Soaps and the family tree

Double trouble: Julianne Moore as Frannie and Sabrina

Double trouble: Julianne Moore as Frannie (l) and Sabrina (r) 

As I’ve mentioned here before in previous years, I’m a bit of an ancestry geek.

I researched my tree a few years ago, and while I didn’t find all the answers I was looking for, I did get a much deeper, broader sense of who I was and where I came from — as well as a much fuller appreciation of my parents, not just as my parents, but as people.

I’m an avid fan of many of the TV shows that talk about ancestry, and one is PBS’ Finding Your Roots.

So I was excited to see that Julianne Moore would be featured on this week’s show – Tuesday, February 9. (Check your local PBS station for exact dates and times; the show will also be available on Apple TV’s PBS “station” the next day, for free.)

I’ve loved many of her movies, and her Oscar win is well deserved. (I won’t go into how she should have won it for Far From Heaven. Really, I won’t.)

But of course, to us soap fans, a little of her will always be Frannie and Sabrina from As The World Turns.

I’ve been talking about “the romance of family” as a concept lately.

No, I don’t mean kissing cousins, a la Jonathan and Tammy on GL.

The concept is one that TPTB have failed to understand over the last 20 years or so – that fans want to see the ups and downs of a family, but ultimately want to see a family that loves each other, goes to bat for each other, would kill for one another.

When I was a suicidal gay teenager with a barrier the size of the Berlin Wall between my parents and I, GL and ATWT were a lifeboat for me. I don’t think I’m exaggerating.

I’ve said before that I dreamt that Bob and Kim were my parents, and I did. I wanted to live in the Hughes house, where Gran was always there to share wisdom and support, where friends were always dropping by, where no one was ever alone for the holidays.

I loved the friendships too, like Barbara and Lisa. The scenes with Hank Eliot, and his friendships with Iva, Barbara and Shannon are ones I remember to this day.

But one story in particular resonated with me. It was the story revealing Sabrina’s existence.

The background of that story has been discussed here before, and my friend and fellow soap traveler Lynn Liccardo has also covered it as well.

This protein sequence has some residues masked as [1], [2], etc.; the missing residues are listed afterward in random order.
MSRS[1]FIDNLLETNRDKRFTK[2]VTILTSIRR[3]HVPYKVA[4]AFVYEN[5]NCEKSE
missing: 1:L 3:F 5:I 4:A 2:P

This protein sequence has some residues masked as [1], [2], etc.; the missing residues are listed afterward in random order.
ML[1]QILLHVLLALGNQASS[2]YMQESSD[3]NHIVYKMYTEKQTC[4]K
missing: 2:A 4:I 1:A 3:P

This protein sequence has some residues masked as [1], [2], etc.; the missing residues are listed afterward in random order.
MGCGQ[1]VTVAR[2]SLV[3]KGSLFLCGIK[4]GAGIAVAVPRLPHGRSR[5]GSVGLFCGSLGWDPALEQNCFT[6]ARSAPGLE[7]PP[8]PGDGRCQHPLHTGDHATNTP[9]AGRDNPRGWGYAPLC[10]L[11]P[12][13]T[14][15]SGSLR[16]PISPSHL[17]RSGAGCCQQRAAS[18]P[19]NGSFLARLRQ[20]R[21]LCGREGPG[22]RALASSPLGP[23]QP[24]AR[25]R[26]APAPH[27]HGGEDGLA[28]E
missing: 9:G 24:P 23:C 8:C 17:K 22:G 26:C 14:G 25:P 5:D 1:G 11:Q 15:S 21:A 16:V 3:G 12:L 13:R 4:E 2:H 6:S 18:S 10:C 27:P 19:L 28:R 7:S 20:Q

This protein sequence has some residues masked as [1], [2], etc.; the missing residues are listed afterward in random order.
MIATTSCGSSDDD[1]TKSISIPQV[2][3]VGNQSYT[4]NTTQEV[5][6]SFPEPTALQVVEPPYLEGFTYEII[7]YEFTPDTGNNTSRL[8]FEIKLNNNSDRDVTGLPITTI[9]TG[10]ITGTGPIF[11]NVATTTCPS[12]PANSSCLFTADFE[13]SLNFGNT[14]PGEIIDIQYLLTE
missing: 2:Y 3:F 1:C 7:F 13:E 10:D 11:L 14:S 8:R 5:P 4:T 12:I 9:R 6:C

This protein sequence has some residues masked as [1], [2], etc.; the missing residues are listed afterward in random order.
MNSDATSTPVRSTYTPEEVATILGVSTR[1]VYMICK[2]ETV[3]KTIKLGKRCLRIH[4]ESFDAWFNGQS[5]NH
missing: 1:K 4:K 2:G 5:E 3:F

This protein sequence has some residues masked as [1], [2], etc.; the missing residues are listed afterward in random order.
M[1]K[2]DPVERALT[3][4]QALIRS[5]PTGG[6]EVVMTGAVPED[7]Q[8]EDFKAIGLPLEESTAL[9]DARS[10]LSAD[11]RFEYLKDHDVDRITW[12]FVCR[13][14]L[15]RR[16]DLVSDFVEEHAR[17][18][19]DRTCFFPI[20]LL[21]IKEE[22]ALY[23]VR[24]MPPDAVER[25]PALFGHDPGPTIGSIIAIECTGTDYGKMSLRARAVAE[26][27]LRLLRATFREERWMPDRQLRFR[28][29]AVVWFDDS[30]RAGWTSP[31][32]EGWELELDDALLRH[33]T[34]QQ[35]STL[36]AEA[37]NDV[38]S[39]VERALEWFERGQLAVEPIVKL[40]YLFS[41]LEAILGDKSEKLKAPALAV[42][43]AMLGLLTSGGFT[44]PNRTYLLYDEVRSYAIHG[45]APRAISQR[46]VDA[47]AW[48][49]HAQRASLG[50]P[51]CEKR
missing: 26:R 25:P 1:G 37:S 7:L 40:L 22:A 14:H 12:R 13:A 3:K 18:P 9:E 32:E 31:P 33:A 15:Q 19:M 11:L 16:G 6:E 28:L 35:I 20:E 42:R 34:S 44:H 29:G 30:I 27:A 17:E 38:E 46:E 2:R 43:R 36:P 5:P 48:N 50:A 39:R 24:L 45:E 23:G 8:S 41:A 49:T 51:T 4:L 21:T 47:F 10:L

Reuniting Kim and Bob with their child was a full circle moment in creator Irna Phillips’ last major story, one that closely reflected her own life.

But at 17, I had no idea that was the case. I just knew that this story somehow touched at something I could not then put into words.

The thing that struck me, the thing that truly rang like a bell inside of me, was that these two people (and of course, Frannie too) fought villains and obstacles for their child. They loved her, and they quite literally went to the ends of the earth for her.

(Scenes from that reunion are part of this fan video.)

I say this not to drag you into my own experience, not really. The point is that it’s a universal thing that resonates with many of us. (I suspect that’s why so many LGBT people are soap fans – because we saw that unconditional love from families like the Hughes, the Snyders, and so on.)

And it was the family ties that so often got the ax first! The producers thought it was the over the top loons, the constant spinning roulette wheel of sex partners, or the parade of death and violence that kept viewers glued to their screens.

The thing they thought was outdated and hopelessly archaic? Was the glue holding many of the shows together.

I’ll be watching Julianne this week, but I admit: I’ll be thinking a bit about Frannie, about Kim and Bob, and about all those old Oakdale friends, wondering what they’re up to these days.

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